Here is the You Tube version of Tad’s trickriding at the Fiesta of the Spanish Horse.

Here is the You Tube link of the previous video where Tad is rehearsing for this at home.

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My Horse is Stalking Me… She stares at me all the time. Has this ever happened to you?






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ORIGINALLY POSTED 5/10/1O… Remi has not changed in all this time, and I love that about her!

I know this may sound odd, but my mare, Remi, is stalking me…  I mean, I think she is stalking me.  Maybe I’m paranoid but I don’t think so.

Whenever I go outside, she is always looking at me.  Day or Night, Winter or Summer, this mare is fixated on me.  I can walk outside and no other horse even lifts its head and she’ll spot me with her held held at Defcon 5.  She could be far off in her field where she is only visible to me via a squint, but that squint will reveal her big white blaze fully loaded right back at me…  I can throw her some hay and sure, she’ll grab a bite but then watch me as I serve everyone else.  And, it isn’t as if she thinks she’s missing out.  She isn’t pawing or putting her face through the fence boards; she is just looking… at me.  If I let her out to graze, instead of heading for the green grass, she will come right to me and look at me.  I ask her what she wants and she keeps looking so intently I feel like I’m the only human that cannot understand her.  She even comes up to the windows of the house and looks in.  If I am in my upstairs office, she will wait at the window closest.  In fact, as I am writing this, I just went over to the window and there she was.  So, I snapped this one shot (the first pic in the post) where I’m looking down at her on the lawn.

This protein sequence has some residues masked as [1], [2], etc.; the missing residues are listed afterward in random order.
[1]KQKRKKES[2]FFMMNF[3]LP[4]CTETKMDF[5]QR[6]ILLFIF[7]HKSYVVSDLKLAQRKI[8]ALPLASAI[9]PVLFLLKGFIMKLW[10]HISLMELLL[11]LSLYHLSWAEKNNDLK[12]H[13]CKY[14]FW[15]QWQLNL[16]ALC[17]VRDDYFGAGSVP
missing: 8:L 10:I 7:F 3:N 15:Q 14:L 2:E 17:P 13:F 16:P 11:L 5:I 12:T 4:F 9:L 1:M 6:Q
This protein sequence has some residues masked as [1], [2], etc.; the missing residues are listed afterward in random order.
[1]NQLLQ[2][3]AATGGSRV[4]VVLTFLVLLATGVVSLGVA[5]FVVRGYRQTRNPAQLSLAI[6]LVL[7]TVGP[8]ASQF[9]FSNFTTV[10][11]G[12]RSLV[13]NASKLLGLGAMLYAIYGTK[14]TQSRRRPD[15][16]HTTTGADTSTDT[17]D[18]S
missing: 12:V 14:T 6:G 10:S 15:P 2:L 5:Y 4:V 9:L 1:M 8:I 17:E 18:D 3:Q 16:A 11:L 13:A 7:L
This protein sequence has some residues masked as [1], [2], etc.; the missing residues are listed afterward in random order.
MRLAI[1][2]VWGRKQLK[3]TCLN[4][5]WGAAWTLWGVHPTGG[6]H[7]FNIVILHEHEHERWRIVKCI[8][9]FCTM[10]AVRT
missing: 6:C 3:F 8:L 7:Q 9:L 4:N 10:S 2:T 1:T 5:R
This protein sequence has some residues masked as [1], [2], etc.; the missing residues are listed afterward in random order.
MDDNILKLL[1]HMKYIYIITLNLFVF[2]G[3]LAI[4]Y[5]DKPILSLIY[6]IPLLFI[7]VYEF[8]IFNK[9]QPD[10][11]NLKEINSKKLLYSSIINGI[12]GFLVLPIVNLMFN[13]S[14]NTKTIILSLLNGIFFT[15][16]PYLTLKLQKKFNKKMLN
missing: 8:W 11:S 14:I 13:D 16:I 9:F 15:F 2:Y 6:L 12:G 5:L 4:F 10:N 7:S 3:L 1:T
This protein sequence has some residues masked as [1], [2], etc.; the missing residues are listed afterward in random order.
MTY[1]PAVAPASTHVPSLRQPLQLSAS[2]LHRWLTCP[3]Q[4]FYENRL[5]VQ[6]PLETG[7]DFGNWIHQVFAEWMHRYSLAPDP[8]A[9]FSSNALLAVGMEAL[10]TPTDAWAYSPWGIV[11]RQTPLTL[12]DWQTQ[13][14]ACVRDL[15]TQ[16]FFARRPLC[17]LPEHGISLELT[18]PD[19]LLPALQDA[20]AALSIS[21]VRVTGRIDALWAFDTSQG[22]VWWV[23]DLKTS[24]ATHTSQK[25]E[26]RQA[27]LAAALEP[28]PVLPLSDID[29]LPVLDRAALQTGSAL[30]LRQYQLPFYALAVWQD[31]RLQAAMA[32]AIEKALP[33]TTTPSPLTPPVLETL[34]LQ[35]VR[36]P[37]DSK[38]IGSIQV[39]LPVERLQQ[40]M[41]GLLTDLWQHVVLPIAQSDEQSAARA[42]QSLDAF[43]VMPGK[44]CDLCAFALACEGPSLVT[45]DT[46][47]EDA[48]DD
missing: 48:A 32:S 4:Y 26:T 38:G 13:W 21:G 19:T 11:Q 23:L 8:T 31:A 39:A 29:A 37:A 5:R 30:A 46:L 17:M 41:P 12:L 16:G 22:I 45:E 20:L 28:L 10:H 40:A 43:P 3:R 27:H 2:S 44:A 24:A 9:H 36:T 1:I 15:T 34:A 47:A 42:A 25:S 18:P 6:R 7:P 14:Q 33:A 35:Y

Actually, I have assembled several photos for you to see what I mean.  If I went out and tried to get my other (normal) horses to pay attention and look at me while I was taking a photo, they’d all look up for a moment and then go back to whatever they were doing.  Some would even give me that disgusted horsey sigh,  “She has that thing in her hand again”…  Now, I’m not talking about being inside of their pens.  I’m strictly speaking of your regular, every day activities that might include a photo from the porch.  Do your horses watch your every move?  Didn’t think so.  When it comes to Remi, if she sees me,  she locks and loads!

All this would be rather creepy if I didn’t really like her  And, maybe that is it.  Maybe I’m her girlfriend.  Maybe.  Or, maybe I’m just not getting it.  However, I may have a clue…  First though, let me tell you how she came to live here.

I rescued Remington from a feedlot in Washington.  I saw her face on the internet and her brief story which I will add here.  “Remington is a 10 year old BLM Mustang mare – she seems sweet – feet too long to ride — don’t know if broke.”   That was it.   I couldn’t even calculate her size.  There was a guy in the photo holding her rope but I didn’t know if he was a small guy or a giant.  I had no point of reference.  Still, it was something about how she stared right into the camera.  It was as if she was searching for something…  See, I think she was stalking me even then.